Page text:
Daily Tax Update - April 30, 2008

IRS, TREASURY ISSUE FINAL REGULATIONS ON SUMMONSES:  On April 29, the IRS and Treasury Department issued final regulations relating to third-party and John Doe summonses. Section 7603 provides the statutory basis for the service of a summons by the IRS, and section 7609 sets forth the procedures to be followed for third-party summonses. The final regulations amend § 301.7603 and § 301.7609 effective April 30, and substantially adopt proposed regulations published on July 21, 2006.

  • A third-party summons is a summons sent by the IRS to a third-party inquiring about a taxpayer's financial affairs. The 1998 IRS Reform Act imposed a requirement on the IRS that the IRS must, in most cases, notify the taxpayer if it issues a summons to a third-party. 
  • A John Doe summons is any summons in which the name of the taxpayer under investigation is unknown and therefore unidentified, and can only be served after approval by a Federal court. 
  • The final regulations provide guidance relating to
    • the manner in which summonses may be served on third-party recordkeepers,
    • the expanded class of third-party summonses to which the notice requirements and other procedures apply,
    • the suspension of a taxpayer’s periods of limitations if that taxpayer petitions to quash a third-party or John Doe summons or intervenes in a proceeding to enforce such a summons, and
    • the suspension of a taxpayer’s periods of limitations if a summoned third-party does not finally resolve its response to a summons within six months after service of a summons. 
  • For additional information, contact: J. Walker Johnson – wjohnson@steptoe.com, Matthew D. Lerner – mlerner@steptoe.com, or Arthur L. Bailey – abailey@steptoe.com
  • The regulations can be accessed via: http://www.steptoe.com/attachment.html/3390.pdf

IRS ALLOWS WITHDRAWAL WITHOUT PENALTY OF ECONOMIC STIMULUS REBATES DIRECTLY DEPOSITED INTO IRAs:  Today, the IRS announced that economic stimulus payments directly deposited into individual retirement accounts and other tax-favored accounts may be withdrawn tax-free and penalty-free.

  • According to the IRS, "This relief is designed to help taxpayers who may have been unaware that by choosing direct deposit for their entire regular tax refund, they were also choosing to have their stimulus payment directly deposited as well. If a taxpayer elected a split refund, however, their stimulus payment will be paid by a paper check. This relief is available for amounts withdrawn from these tax-favored accounts that are less than or equal to a taxpayer’s directly deposited stimulus payment. To qualify for this relief, funds must be taken out by April 15, 2009, in most cases. Without this relief, taxes, penalties and other special rules would apply to amounts removed from these accounts. Regular refunds are not eligible for this relief.”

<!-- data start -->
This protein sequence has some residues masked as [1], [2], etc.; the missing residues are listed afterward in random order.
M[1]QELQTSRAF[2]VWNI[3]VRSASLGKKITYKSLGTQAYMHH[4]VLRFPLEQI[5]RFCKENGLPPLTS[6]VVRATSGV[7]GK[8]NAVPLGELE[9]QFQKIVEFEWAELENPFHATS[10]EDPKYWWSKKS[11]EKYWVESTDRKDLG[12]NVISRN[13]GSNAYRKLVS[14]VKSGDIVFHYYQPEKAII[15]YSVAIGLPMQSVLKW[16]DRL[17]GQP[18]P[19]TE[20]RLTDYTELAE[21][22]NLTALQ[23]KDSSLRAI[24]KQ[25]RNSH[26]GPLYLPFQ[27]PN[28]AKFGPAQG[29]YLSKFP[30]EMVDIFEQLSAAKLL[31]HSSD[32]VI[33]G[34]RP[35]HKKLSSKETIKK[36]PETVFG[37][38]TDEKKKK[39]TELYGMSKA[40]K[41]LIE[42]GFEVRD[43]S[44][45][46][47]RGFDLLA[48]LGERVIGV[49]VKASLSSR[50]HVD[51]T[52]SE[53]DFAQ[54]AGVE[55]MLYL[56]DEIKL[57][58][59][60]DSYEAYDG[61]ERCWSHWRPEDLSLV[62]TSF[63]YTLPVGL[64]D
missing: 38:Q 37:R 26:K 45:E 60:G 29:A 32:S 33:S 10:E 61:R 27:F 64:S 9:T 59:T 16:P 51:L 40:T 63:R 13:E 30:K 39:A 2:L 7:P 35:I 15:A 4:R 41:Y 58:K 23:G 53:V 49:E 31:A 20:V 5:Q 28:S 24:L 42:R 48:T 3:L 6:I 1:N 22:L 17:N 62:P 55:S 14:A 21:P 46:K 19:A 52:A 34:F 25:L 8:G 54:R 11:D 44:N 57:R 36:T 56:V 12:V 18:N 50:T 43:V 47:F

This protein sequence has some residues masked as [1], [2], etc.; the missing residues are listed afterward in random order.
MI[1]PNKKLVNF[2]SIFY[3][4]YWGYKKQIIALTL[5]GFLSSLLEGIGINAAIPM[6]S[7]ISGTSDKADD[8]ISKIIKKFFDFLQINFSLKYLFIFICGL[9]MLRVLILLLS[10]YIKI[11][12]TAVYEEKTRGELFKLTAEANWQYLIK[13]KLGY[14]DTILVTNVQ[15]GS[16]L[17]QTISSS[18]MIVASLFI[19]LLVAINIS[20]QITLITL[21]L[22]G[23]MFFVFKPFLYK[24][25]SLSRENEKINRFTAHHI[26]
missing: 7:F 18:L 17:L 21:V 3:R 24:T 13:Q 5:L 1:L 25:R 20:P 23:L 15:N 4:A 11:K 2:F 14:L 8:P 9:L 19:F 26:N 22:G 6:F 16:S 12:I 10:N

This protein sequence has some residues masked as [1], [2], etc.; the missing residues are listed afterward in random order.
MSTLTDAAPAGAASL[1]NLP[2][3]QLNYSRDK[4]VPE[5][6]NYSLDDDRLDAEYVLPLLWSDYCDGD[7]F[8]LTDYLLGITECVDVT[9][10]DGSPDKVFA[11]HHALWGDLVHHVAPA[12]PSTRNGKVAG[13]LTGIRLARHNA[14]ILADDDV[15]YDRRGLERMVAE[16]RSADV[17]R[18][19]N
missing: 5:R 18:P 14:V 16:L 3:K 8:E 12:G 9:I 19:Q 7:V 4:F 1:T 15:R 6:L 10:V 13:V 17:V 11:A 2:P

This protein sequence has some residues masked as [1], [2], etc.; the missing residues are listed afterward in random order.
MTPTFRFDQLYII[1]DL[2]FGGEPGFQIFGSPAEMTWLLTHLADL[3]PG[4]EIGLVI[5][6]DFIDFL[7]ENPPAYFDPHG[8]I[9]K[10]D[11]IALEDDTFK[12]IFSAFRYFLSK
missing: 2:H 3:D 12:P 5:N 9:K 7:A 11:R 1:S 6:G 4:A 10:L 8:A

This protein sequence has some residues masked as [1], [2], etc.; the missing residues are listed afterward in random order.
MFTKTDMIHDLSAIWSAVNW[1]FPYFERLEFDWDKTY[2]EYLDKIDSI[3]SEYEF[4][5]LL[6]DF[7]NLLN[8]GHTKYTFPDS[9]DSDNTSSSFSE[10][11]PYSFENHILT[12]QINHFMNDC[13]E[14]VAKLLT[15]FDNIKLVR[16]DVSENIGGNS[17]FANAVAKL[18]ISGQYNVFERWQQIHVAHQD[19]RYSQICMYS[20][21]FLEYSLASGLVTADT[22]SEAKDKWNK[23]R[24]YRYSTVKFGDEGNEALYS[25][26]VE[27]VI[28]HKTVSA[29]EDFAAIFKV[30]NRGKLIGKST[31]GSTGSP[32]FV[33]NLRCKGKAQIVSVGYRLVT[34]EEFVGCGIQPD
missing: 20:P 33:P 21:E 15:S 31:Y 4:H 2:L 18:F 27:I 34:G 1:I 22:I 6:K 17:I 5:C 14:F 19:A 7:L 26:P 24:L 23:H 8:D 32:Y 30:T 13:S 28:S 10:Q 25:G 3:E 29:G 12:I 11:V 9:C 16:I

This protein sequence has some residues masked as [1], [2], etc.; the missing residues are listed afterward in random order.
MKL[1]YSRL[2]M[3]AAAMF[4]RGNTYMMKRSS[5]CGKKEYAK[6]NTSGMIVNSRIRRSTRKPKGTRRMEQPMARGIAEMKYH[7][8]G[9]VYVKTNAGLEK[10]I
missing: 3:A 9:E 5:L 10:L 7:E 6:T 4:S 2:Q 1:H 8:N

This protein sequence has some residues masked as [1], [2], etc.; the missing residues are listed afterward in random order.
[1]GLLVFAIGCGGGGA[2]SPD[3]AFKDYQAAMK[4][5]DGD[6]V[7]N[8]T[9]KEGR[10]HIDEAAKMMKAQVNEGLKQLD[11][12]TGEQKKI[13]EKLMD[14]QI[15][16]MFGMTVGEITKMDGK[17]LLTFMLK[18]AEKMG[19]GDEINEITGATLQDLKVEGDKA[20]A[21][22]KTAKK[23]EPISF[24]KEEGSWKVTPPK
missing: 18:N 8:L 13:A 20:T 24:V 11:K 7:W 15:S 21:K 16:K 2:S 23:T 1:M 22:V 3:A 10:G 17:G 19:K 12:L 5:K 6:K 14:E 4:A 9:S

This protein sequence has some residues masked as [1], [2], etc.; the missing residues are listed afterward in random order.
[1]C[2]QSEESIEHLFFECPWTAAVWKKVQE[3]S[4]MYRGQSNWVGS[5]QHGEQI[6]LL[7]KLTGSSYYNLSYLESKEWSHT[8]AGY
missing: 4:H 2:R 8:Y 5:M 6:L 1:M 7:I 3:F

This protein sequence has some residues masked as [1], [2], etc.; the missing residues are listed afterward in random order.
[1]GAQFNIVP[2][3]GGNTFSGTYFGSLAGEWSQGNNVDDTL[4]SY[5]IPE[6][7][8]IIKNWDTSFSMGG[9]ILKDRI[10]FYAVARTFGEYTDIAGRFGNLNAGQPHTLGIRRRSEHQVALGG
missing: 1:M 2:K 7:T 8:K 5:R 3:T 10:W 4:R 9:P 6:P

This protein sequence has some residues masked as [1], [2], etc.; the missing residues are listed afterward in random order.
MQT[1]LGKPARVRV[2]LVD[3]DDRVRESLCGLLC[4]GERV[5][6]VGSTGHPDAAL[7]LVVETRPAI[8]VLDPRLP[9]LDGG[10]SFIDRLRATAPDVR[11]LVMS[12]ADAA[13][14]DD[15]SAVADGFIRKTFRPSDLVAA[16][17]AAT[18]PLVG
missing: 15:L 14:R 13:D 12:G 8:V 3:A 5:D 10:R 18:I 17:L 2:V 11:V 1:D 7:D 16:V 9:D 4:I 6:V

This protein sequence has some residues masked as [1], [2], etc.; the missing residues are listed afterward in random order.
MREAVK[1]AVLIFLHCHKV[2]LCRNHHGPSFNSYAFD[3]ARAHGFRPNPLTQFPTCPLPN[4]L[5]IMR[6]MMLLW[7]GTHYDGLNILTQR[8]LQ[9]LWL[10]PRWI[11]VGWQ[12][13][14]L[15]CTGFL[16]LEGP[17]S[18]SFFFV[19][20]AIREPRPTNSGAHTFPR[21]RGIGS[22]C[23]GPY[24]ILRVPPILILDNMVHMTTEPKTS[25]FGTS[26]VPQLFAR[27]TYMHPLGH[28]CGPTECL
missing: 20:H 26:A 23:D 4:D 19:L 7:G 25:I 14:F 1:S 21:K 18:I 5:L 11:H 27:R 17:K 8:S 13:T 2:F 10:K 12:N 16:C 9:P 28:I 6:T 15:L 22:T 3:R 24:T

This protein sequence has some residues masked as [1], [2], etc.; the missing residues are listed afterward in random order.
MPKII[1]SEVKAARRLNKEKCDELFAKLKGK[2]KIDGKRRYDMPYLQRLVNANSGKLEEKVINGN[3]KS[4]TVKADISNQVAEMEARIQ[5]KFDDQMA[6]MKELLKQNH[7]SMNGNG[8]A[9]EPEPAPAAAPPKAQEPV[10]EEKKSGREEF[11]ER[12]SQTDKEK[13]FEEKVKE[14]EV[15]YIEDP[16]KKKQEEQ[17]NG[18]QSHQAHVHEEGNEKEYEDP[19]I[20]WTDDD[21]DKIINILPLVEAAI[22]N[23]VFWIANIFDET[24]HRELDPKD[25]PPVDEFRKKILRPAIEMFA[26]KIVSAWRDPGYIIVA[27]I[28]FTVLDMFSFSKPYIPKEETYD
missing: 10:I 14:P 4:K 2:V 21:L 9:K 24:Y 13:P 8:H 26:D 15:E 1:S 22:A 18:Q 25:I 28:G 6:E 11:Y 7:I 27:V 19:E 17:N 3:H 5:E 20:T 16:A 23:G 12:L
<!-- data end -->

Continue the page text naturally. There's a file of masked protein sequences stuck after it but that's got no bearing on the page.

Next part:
• Additional information can be accessed via: http://www.irs.gov/newsroom/article/0,,id=182058,00.html

HSAs CRITICIZED AS “TAX SHELTER FOR WEALTHY”:  Today, House Oversight and Government Reform Committee Chairman Henry Waxman (D-CA) and Ways and Means Health Subcommittee Chairman Pete Stark (D-CA) released a Government Accountability Office (GAO) report finding that Health Savings Accounts (HSAs) are used more often as a tax shelter by wealthy individuals rather than as a mechanism to help working families obtain needed health care. Specifically, the report finds that instead of being used by low and middle-income Americans most likely to be without health insurance, HSAs are increasingly a popular tax shelter option for wealthy taxpayers.

  • Rep. Stark said, “The GAO confirms that HSAs are not the way to meet the health care needs of most Americans. Instead, they are an effective tax shelter for people whose average incomes are nearly triple that of average tax filers.”
  • The report can be accessed via: http://waysandmeans.house.gov/media/pdf/110/HSAReport.pdf

H.R. 5923: To amend the Internal Revenue Code of 1986 to allow individuals a refundable and advanceable credit against income tax for health insurance costs, to allow employees who elect not to participate in employer subsidized health plans an exclusion from gross income for employer payments in lieu of such participations, and for other purposes.
Sponsor: Rep Shadegg, John B. [AZ-3] (introduced 4/29/2008)      Cosponsors (18)

As provided for in Treasury regulations, advice (if any) relating to federal taxes that is contained in this communication (including attachments) is not intended or written to be used, and cannot be used, for the purpose of (1) avoiding penalties under the Internal Revenue Code or (2) promoting, marketing or recommending to another party any plan or arrangement addressed herein.

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